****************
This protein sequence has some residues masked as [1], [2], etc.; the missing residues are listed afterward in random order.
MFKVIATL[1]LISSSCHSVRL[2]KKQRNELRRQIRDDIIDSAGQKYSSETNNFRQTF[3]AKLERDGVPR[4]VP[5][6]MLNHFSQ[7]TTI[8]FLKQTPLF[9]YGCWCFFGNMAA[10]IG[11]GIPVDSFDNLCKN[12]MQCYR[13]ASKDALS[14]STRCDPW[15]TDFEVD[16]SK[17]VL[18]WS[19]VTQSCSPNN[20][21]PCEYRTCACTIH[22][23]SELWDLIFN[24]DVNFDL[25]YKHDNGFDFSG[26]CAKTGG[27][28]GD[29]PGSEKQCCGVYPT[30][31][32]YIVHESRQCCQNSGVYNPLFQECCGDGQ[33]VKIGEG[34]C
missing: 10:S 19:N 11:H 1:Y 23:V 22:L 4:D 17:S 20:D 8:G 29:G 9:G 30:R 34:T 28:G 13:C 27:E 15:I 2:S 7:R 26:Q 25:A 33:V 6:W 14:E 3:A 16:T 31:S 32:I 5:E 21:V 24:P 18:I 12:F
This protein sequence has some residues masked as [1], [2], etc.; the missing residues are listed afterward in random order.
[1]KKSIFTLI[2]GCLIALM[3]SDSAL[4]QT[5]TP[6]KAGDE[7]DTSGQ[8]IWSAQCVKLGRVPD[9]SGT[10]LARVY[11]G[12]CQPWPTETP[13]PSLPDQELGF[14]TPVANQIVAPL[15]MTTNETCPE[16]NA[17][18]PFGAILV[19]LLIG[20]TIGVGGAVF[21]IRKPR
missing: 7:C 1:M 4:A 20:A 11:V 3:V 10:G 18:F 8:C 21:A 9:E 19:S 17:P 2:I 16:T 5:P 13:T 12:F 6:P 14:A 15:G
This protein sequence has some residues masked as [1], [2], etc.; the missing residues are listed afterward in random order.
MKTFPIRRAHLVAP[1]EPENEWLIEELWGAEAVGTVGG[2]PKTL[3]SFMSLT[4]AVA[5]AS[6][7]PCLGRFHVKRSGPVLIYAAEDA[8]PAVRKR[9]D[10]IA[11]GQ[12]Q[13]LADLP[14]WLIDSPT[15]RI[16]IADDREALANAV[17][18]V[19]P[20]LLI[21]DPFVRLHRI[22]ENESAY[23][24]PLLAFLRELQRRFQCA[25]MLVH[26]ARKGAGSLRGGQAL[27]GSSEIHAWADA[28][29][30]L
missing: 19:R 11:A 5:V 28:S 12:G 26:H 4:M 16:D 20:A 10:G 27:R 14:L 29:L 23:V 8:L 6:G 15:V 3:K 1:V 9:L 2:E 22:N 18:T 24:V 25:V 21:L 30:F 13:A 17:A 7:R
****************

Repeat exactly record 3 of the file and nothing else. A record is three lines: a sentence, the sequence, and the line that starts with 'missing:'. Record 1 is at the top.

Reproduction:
This protein sequence has some residues masked as [1], [2], etc.; the missing residues are listed afterward in random order.
MKTFPIRRAHLVAP[1]EPENEWLIEELWGAEAVGTVGG[2]PKTL[3]SFMSLT[4]AVA[5]AS[6][7]PCLGRFHVKRSGPVLIYAAEDA[8]PAVRKR[9]D[10]IA[11]GQ[12]Q[13]LADLP[14]WLIDSPT[15]RI[16]IADDREALANAV[17][18]V[19]P[20]LLI[21]DPFVRLHRI[22]ENESAY[23][24]PLLAFLRELQRRFQCA[25]MLVH[26]ARKGAGSLRGGQAL[27]GSSEIHAWADA[28][29][30]L
missing: 19:R 11:A 5:V 28:S 12:G 26:H 4:M 16:D 20:A 10:G 27:R 14:L 29:L 23:V 8:L 6:G 15:V 3:K 1:V 9:L 2:E 22:N 18:T 24:V 25:V 21:L 30:F 13:A 17:A 7:R